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The Charity Commission, which regulates the affairs of British charities, launches an investigation into the handling of Finsbury Park mosque by radical London cleric Abu Hamza al-Masri. The commission has power over the mosque because it is a registered charity, and launches the inquiry due to complaints from the mosque’s former trustees, who were usurped by British intelligence informer Abu Hamza in 1997 (see Early 1997 and March 1997). However, nothing much happens for several years. Authors Sean O’Niell and Daniel McGrory will comment: “Since taking over the mosque, Abu Hamza had amassed a string of unpaid bills. Yet it was not until after 9/11 that the commission took a serious look at his abuse of the mosque’s charitable status.” (O'Neill and McGrory 2006, pp. 286) The commission will attempt to suspend Abu Hamza in 2002 (see April 2002).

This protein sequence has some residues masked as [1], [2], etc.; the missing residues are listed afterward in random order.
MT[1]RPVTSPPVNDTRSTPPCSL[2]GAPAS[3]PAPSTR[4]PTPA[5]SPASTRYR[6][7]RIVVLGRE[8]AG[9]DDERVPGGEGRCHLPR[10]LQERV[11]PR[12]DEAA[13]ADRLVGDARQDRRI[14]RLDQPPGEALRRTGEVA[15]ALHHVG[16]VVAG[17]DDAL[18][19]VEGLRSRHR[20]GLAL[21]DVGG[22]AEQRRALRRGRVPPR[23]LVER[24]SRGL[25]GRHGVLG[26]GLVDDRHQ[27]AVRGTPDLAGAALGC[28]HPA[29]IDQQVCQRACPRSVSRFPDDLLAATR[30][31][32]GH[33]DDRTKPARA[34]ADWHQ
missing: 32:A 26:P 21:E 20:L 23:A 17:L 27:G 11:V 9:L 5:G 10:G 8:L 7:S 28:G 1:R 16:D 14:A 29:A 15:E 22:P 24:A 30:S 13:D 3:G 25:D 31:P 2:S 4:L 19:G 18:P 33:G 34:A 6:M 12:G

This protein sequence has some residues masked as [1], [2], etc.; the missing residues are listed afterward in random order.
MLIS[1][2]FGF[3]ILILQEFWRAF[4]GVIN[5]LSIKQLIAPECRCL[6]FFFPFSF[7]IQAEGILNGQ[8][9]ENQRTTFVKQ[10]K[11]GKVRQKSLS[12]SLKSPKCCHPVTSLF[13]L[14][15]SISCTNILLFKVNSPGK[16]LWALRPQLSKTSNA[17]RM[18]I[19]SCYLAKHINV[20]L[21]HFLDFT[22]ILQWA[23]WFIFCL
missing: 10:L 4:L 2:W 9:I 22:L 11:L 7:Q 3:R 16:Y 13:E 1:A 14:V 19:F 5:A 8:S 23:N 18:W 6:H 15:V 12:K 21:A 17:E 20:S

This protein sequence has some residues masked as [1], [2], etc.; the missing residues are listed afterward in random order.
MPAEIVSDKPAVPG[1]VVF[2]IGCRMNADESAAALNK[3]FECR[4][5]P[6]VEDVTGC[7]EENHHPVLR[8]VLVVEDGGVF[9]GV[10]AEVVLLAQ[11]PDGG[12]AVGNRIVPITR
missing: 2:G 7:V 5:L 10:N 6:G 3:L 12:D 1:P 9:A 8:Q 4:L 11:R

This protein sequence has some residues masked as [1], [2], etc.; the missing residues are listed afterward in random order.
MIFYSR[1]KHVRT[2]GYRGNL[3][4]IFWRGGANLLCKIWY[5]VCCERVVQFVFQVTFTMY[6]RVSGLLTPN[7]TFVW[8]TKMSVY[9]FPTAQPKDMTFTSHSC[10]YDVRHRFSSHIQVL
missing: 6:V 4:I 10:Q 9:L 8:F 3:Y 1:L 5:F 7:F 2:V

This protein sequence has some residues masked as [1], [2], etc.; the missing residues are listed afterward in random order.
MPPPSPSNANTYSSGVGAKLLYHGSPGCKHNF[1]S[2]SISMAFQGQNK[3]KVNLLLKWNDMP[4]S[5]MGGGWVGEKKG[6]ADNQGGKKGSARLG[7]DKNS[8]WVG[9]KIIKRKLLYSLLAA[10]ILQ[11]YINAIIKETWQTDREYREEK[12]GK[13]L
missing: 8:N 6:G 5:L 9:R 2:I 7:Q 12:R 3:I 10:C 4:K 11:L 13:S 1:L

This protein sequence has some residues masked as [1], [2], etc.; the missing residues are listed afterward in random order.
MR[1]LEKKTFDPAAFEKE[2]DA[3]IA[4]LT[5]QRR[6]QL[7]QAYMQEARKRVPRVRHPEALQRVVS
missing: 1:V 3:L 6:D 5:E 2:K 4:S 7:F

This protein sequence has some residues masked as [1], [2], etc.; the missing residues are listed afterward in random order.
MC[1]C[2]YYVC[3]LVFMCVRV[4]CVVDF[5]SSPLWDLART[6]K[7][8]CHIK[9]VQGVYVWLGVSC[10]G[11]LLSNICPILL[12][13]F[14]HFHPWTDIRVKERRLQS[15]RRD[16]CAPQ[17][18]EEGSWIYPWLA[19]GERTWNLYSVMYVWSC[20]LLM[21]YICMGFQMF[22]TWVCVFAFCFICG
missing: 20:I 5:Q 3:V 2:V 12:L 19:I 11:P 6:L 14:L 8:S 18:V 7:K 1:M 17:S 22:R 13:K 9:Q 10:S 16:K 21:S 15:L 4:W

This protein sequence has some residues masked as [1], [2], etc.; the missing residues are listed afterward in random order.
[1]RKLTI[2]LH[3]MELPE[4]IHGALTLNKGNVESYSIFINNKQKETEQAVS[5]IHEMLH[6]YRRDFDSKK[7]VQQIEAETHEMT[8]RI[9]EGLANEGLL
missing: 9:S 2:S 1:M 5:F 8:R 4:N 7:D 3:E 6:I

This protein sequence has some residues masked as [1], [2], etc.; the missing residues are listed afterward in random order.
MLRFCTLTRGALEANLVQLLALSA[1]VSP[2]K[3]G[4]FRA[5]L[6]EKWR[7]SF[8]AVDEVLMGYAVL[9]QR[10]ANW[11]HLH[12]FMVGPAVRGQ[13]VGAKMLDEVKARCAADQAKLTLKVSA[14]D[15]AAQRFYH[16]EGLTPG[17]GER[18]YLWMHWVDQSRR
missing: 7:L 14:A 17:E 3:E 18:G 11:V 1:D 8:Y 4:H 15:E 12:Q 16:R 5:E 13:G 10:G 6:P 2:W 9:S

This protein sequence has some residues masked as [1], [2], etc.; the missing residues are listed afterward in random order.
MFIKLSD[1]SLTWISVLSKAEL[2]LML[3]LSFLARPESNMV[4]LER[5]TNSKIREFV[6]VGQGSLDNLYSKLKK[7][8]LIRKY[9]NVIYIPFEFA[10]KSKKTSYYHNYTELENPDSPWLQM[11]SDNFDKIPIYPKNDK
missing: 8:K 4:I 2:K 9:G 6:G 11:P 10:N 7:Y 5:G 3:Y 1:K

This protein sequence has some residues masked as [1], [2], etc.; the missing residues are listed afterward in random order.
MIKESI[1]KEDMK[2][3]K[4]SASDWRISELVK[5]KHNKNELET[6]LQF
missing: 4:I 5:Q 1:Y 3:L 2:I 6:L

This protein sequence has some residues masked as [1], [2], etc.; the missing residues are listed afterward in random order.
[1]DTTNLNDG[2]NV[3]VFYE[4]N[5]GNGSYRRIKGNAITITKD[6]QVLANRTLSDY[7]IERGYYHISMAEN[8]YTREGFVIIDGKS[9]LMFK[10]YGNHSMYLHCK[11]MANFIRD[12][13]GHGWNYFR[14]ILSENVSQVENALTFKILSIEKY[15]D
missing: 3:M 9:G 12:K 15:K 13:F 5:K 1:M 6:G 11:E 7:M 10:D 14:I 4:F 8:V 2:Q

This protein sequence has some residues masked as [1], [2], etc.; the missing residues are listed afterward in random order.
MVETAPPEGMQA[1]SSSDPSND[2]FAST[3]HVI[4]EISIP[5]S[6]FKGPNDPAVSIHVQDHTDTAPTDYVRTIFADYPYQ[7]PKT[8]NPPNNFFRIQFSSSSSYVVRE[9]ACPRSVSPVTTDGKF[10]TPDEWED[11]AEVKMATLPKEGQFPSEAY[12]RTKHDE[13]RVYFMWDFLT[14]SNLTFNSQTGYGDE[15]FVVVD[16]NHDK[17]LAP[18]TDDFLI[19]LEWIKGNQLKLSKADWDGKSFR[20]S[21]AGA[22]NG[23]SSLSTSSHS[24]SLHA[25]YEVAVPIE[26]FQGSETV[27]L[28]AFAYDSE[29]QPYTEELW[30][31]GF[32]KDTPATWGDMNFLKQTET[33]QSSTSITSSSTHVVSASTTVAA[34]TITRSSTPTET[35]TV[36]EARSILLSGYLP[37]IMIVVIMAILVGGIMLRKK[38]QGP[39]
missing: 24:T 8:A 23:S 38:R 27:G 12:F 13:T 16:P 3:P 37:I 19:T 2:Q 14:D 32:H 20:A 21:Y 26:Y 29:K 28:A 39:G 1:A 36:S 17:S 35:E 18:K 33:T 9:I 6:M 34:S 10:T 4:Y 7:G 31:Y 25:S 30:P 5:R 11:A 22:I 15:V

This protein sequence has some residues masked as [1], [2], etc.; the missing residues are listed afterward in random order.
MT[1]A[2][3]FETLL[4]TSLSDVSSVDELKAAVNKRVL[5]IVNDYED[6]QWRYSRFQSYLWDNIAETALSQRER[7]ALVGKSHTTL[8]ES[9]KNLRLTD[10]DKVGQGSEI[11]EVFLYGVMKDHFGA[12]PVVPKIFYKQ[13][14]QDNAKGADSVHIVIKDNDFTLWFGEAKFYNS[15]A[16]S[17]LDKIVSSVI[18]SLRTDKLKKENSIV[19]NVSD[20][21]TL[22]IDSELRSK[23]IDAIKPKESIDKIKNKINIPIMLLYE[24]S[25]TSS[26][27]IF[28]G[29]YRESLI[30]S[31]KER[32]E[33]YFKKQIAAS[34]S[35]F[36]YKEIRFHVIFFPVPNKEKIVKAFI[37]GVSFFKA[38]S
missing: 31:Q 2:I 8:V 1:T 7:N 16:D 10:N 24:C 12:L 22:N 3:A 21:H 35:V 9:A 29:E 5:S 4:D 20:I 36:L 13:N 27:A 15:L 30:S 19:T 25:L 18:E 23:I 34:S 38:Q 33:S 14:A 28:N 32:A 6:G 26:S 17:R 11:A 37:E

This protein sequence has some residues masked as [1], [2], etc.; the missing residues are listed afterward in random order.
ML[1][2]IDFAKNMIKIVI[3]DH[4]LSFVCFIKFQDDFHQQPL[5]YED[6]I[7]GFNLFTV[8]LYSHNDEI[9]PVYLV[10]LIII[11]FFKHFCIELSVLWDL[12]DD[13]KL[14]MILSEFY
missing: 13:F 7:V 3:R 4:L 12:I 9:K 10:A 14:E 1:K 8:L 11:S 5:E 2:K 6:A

The Charity Commission, which regulates the affairs of British charities, suspends leading radical cleric Abu Hamza al-Masri as an agent of the charity that runs London’s Finsbury Park mosque. The suspension results from a four-year inquiry into Abu Hamza’s mismanagement of the mosque (see 1998), and is apparently the first action the commission takes. However, it has no practical effect. Abu Hamza says he will appeal, but fails to file any documents for eight months. His lawyers then send a letter denouncing the commissioners for being Islamophobic. The commission will not succeed in removing Abu Hamza from his role with the charity until the next year, by which time the police have raided the mosque and closed it down (see January 20, 2003). (O'Neill and McGrory 2006, pp. 286-287)
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